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|Title:||Crashworthiness research at the NHMRC Road Accident Research Unit|
|Citation:||StaySafe 44: Developing Safer Motor Vehicles for Australia, 1998 / pp.99-108|
|Conference Name:||StaySafe 44: Developing Safer Motor Vehicles for Australia: seminar held at Parliament House (16-17 March, 1998 : Sydney, Australia)|
|Organisation:||Centre for Automotive Safety Research (CASR)|
|Abstract:||The NHMRC Road Accident Research Unit (RARU) at the University of Adelaide has investigated aspects of vehicle crashworthiness for many years. Recently, this work has concentrated on head injury prevention, for both vehicle occupants and pedestrians. The nature and severity ofbrain injuries to car occupants has been studied in relation to the object struck by the head and the location of the impact on the head. RARU has used this information to assess the likely benefits from padding the upper interior of the passenger compartment in terms of reducing the incidence and severity of brain injury. With support from the Federal Office of Road Safety, RARU is also developing a test facility to investigate the level of protection afforded to a pedestrian by current model passenger cars in car/pedestrian collisions. The procedure consists of three sub-system tests which consider loading to the head, the upper leg and the knee joint. The test procedure has been developed by the European Experimental Vehicles Committee and is currently being considered for adoption as a European vehicle safety standard. RARU is also using the facility to physically reconstruct fatal pedestrian accidents and to study the aggressiveness of bullbars.|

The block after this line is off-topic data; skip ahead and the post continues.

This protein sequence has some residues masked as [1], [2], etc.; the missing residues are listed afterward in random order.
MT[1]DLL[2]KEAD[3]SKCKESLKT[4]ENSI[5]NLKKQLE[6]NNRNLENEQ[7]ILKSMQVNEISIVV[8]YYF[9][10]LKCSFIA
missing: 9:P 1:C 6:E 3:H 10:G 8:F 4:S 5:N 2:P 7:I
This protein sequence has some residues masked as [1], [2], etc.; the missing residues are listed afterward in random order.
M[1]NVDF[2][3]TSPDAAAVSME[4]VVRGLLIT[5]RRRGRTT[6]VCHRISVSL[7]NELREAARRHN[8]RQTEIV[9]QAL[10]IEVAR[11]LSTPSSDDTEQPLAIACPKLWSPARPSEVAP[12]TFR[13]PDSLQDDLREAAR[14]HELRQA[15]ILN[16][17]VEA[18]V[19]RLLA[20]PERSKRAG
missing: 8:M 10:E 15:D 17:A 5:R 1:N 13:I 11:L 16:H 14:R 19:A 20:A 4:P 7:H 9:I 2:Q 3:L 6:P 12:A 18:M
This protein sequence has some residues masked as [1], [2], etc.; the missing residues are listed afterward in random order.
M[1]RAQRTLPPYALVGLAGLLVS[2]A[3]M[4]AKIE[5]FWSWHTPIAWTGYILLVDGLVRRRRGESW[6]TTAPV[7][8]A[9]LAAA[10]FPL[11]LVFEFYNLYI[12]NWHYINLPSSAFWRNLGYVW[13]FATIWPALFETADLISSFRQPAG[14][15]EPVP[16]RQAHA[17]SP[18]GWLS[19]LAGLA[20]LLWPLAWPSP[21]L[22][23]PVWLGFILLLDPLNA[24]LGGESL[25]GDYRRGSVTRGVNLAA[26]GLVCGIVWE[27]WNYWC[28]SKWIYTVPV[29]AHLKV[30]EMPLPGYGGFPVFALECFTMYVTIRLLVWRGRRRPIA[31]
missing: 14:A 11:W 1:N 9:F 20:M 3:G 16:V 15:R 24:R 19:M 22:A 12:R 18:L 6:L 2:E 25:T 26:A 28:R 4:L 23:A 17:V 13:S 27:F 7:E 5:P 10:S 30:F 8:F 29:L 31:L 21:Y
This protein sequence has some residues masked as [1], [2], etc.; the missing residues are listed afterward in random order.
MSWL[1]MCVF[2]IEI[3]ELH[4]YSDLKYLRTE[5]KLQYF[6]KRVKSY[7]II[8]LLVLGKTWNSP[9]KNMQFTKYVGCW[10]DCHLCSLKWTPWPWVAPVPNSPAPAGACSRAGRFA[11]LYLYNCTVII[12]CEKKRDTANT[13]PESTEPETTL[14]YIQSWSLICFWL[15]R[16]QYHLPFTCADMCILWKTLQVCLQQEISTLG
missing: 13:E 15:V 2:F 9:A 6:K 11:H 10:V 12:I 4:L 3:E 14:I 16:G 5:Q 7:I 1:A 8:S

|Appears in Collections:||Centre for Automotive Safety Research conference papers|
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